I recommend Common Sense Horsemanship by Vladimir Littauer. He actually does mention using treats, despite the book being otherwise very old school.
One book I wouldn’t recommend—though you might want to read it just to say you did—is Hannah Weston’s Connection Training. No big revelations in that book. If you’re familiar with the basics of clicker training and behavior shaping, it will only tell you what you already know. It didn’t get me past the trouble I was having getting my horse to relax, focus, and cooperate under saddle, but instead just repeated the thesis that if you consistently reward good behavior and develop positive associations, everything will eventually fall into place. I could see it working for a barn sour horse who is otherwise confident, but for a green horse, you need a more solid foundation than what Hannah’s approach can give you.
Another influencer to follow if you’re into R+ in the horse world is Shawna Karrasch. She’s the “sea world lady” (the former marine mammal trainer who switched over to training horses). She has a podcast. It’s ok, but Karen Rolfe’s podcast is probably better. I will say it’s hard to learn much from a podcast. Personally, I can’t say I learned much practical horsemanship knowledge from either Shawna Karrasch or Karen Rolfe, but I’ve enjoyed listening to both.
And if you just like to watch pretty videos of liberty riding and groundwork, you should follow Featherlight horsemanship on Instagram. She uses pressure and release, not R+, but she has some really successful and inspirational case studies. That said, I paid for her online course for a month and found it pretty disappointing. She’s very good at describing the feelings and goals associated with her techniques, but doesn’t explain in clear, practical steps what she’s doing and what you should do. So you walk away with a good sense of the feeling you’re trying to achieve, but then you’re in the round pen with your horse and you realize you didn’t really learn anything. IMHO she’s better just to watch on Instagram. Her instructions are most likely so vague and horse-focused because she doesn’t want it to be formulaic, but when you’re just starting out, you NEED a formula.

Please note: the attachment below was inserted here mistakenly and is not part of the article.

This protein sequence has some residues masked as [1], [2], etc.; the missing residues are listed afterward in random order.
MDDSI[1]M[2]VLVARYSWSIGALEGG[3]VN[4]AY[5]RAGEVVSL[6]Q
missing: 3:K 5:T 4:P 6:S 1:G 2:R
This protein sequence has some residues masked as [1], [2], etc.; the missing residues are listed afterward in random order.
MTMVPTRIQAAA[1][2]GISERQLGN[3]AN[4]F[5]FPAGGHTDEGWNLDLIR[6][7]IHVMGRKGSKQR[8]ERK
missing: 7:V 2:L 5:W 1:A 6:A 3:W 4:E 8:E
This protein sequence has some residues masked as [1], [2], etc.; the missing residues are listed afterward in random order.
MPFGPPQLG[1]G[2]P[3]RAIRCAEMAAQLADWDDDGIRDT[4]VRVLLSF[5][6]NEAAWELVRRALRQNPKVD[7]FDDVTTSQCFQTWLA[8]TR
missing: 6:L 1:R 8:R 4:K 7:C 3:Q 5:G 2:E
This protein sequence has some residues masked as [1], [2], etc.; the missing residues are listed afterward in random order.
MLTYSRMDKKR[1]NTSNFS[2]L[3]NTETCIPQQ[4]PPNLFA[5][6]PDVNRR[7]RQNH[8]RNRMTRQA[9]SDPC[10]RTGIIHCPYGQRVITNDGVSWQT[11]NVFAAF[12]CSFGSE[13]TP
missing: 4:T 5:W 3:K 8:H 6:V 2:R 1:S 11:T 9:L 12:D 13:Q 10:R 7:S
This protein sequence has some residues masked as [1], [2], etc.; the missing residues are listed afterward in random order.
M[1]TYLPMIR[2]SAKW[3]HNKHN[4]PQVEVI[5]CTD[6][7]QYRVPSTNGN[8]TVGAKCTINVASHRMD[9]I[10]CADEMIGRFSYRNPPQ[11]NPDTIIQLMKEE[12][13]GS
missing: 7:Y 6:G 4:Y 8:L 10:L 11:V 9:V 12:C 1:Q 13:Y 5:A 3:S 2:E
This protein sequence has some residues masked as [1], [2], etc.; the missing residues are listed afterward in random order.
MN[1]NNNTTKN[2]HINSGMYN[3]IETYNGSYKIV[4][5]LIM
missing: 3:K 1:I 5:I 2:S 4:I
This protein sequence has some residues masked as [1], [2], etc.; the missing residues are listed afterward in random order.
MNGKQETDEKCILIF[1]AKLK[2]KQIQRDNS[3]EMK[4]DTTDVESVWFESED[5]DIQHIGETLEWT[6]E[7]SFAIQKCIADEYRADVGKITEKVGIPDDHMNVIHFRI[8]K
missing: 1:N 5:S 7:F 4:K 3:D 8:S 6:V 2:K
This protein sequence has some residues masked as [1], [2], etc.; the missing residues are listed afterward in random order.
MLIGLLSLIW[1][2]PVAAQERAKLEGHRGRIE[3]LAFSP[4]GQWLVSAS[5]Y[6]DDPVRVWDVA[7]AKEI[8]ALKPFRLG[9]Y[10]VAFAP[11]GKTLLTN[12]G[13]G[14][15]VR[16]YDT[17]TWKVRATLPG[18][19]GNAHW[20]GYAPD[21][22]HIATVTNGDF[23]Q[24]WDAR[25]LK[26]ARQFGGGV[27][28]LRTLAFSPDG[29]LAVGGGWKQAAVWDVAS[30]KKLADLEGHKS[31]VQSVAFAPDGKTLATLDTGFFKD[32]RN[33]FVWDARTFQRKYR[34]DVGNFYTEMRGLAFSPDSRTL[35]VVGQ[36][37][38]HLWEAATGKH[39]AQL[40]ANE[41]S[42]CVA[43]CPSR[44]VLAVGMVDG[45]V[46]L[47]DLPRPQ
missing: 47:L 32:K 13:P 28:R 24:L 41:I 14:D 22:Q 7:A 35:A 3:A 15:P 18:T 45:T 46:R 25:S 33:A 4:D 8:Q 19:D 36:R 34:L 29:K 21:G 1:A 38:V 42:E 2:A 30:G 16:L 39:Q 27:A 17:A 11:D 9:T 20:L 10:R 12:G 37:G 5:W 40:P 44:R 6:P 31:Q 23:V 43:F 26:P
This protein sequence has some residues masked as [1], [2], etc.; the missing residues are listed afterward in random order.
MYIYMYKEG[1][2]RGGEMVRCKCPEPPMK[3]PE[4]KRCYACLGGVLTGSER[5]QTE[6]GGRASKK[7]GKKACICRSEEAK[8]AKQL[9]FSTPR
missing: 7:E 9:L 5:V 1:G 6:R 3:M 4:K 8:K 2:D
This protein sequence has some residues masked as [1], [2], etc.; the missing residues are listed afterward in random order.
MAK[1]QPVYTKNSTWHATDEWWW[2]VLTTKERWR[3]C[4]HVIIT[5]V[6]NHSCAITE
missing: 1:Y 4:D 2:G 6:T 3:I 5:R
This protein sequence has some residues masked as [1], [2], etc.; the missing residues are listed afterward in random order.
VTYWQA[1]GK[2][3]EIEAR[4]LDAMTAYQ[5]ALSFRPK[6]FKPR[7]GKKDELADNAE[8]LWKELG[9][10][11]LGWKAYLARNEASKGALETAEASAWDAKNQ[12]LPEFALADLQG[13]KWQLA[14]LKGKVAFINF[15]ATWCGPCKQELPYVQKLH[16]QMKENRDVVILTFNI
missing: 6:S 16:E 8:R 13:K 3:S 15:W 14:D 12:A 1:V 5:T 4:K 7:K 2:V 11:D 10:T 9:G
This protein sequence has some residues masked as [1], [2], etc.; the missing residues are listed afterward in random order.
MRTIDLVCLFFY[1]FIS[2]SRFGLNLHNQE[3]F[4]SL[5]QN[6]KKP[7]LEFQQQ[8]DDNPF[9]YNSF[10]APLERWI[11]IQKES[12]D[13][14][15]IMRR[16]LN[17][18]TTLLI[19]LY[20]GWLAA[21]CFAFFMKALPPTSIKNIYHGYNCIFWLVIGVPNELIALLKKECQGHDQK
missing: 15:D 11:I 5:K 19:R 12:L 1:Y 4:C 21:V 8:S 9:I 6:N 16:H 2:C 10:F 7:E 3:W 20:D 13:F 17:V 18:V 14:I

Let’s see…who else? You can read lots of online diatribes by Shelby Dennis, but just take it with a grain of salt. I went through a radicalized R+ horse training phase myself, so needless to say, I read all her blog posts and was very fired up on the subject. But at some point you re-emerge from the world of blogs and aphorisms and carefully edited videos, and you realize it’s a lot of hot air from people who frankly aren’t doing much with or asking much from their horses.
I had a lot of success clicker training my horse to do many fun, cute things, including run over from the other side of the arena to line up at the mounting block at liberty. So I know it works. But it did not stop said horse from bucking me off at the slightest provocation, rearing in the cross ties, striking at the farrier, or working himself into a sweat in a stall.
I didn’t make progress in those areas until I started using pressure and release training methods and really looking at myself and how unclear I was being (ie, while trying to be soft, I was being vague). I know this is the last name you’d want to hear on this list, but the videos that ended up helping me the most were Clinton Anderson’s, and believe me, I only tried it as a last resort. I think it’s unfortunate because the people who probably would most benefit from his approach are the ones most put off by it. He comes across as a bully, but he does make things black and white. Sometimes you have to look at yourself and take that into consideration combined with your training approach. Me doing my best Clinton Anderson impression is more like Yvette from featherlight horsemanship in practice. Me doing my best impression of Yvette is just nonsense as far as my horse is concerned. So, these are my $0.02! Just take everything on balance and don’t give up.